Archive for the ‘weather’ Category

Today. . .Don’t want to get out of the habit

December 29, 2009

Sitting here wishing I had a) trimmed my fingernails and b) got things cleared away enough to use a regular mouse. I hate those little slide pads, and Windows 7 seems to keep making decisions about what it thinks I want to do. But I’ve been reluctant to disassemble the clutter of old computers that eats up my upstairs desk until I was sure everything was working, Tomorrow I’ll try to set up the new wireless printer. Then I might get my office back.

English-style meat pie in the oven, and I’ve 15 minutes or so before I have to go feed the fire. Ben’s good about keeping it fed, but when I’m baking I prefer to do it myself. I don’t know if the English actually eat anything like this or not, but that’s what we call it–meat and veggies baked in a crispy crust. I learned it from a crazy woman who grew up in Corvallis but learned it from her English mother-in-law. Oops, there’s the bell.

OK, to quote Tom Paul Glaser, I’ve “put another log on the fire.” The pie is starting to look pretty darned good and smell even better. So I’ve a few more minutes, anyway.

We’ve had some pretty massive cold weather. The Big Elk froze clear across for the first time in about 35 years.

The plus is that we keep both fires going pretty much all day, so I’ve been doing a lot of baking and roasting–breads, pies, a standing rib with roast potatoes yesterday, piroshkis on Christmas Eve (a bit of a tradition in our house), cinnamon rolls, blah, blah, blah.

I must admit I’m very partial to being retired. It suits me. And I got an order for four more of my books today, which suits me even better. . .;^}

But now I need to go drool around the kitchen and set the table. Ciao.

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Return to the green place

June 27, 2008

I’m home. Everything changed while I was gone, and the differences are breathtaking. Being gone only 8 days and having the landscape so different really gives me an appreciation of how fast the seasons pass.

Of course, we didn’t really get a spring this year, just several months of really crappy weather. So it’s like the last few weeks of spring and the first few weeks of summer compressed in on each other. We’re eating lettuce, radishes, spinach, and chard from the garden. But most of the hot weather plants look like they’ve gone south, so we’re planting some backup tomatoes and corn. The fruit trees look great, most of them loaded. But the brassicas (cabbage and the like generally planted very early) are depressing. Some of the cabbage and all of the broccoli just got to about 8 inches high and bolted. Total loss. The berries are at least a month late.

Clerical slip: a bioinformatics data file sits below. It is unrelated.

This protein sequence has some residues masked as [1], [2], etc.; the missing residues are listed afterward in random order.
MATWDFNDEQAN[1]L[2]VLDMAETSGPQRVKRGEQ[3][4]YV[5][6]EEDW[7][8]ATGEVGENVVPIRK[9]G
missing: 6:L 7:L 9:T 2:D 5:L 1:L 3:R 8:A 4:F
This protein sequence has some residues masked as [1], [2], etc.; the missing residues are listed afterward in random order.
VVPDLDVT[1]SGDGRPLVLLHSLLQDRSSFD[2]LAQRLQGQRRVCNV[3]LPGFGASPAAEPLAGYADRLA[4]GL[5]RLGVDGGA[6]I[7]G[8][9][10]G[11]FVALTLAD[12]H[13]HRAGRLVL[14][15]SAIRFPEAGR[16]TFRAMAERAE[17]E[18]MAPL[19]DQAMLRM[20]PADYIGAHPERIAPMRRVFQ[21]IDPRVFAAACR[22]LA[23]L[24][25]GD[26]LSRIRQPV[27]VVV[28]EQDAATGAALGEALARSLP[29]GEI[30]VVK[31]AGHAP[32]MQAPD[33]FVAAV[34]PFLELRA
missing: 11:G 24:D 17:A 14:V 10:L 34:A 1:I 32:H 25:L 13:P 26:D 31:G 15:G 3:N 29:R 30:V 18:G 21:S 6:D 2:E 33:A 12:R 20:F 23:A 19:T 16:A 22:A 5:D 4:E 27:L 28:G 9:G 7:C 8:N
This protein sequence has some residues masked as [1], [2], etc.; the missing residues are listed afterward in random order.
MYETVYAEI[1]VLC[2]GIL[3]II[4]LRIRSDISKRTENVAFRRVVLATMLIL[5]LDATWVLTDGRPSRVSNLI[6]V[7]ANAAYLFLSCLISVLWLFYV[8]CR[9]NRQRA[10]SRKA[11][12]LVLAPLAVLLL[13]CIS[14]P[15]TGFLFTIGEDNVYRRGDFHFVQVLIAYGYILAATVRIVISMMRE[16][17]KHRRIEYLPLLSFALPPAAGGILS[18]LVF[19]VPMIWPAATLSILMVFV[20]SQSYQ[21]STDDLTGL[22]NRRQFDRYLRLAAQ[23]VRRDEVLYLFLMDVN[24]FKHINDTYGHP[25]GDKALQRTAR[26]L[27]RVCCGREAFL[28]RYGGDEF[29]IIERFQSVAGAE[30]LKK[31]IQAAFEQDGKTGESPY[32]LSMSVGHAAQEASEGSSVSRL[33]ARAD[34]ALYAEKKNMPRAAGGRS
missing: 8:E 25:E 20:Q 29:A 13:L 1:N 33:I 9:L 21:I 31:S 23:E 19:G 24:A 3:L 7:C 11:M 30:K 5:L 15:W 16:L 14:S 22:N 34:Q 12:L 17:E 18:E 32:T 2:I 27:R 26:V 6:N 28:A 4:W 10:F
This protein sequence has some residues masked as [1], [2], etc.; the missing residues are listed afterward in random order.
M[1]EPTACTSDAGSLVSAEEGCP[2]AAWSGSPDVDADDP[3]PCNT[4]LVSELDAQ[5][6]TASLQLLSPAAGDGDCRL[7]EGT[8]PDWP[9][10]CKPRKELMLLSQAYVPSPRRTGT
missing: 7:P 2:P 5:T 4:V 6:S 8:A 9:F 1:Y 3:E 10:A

But the Japanese irises and foxglove are blooming like crazy, the grass is that soft spring green and smells fresh, and the trees are fully leafed out so that the light filters through them in that wonderful summer way.

The convention was fun. I got 5 top-ten finishes in the 39 categories of poem that I entered, so I’m happy. If that doesn’t sound too impressive, you should know that most categories had from 200 to 300 poems entered.

Now I truly must go move some sprinklers. No deep thoughts today, just gratitude for a return to the NW. Much as I enjoyed the convention and the different landscape, there’s no place like home.

All the little plants seem snug in their beds

March 30, 2008

Woke up to snow on the ground. The morning offered more snow, hail, rain, and occasional sun breaks.

Mid afternoon we got one break long enough for me to get brave and dash down to the garden to check things out. Everything looks fine, if a tad rumpled in places. I think some of my sunflowers have sprouted, although it also looks like in a place or two the mice found the seeds. I’ll know more in a week or so, assuming that it doesn’t snow non-stop until then. Maybe even if it does.

I made chicken and dumplings for dinner. I can’t remember the last time I did that. I used the White Lily flour for the dumplings, and they were superb–light, fluffy, and flavorful. I am so bummed to hear that their plant is closing. I even got a nice note from one of their employees on my White Lily post. I think that post has drawn more comment than almost anything else I’ve written.

That’s tonight’s update. I would write a note or two about politics, but the whole thing is just too depressing to deal with tonight. Are there any other fans of “Wait, Wait, Don’t Tell Me” out there? That’s the only time of the week I feel routinely like laughing at the news (which is the only truly sane approach).

There was a great “stupid crook” story on this morning’s show. Seems a guy in Chicago decided to rob a store. The employees told him that no one but the manager could open the safe and the manager wasn’t there. This mental giant said, “No problem.” He left his cell phone number and asked them to call him when the manager returned. They did, after first calling 911. There were a few extra people waiting when he returned to get the manager to open the safe.

Now, that really is it. . .

Well, this just chaps MY hide

March 29, 2008

I’m getting darned tired of this stupid weather. Spring officially arrived a week ago, and the next day I planted most of my early garden–brassicas, lettuce starts, green onions, snow peas, sunflowers, a few potatoes (the rest have to wait until we can till the bed again). I also planted another dahlia and four lilies.

Every day since then, it has rained, hailed, snowed, and otherwise generally misbehaved. If this is leading up to an April Fool’s Day blizzard, I am going to be really pissed.

I checked the starts yesterday and they looked fine. I’m afraid to go back and look again after a morning of snow and hail and a full afternoon of monster hail storms. So I’m ignoring things, at least for the moment.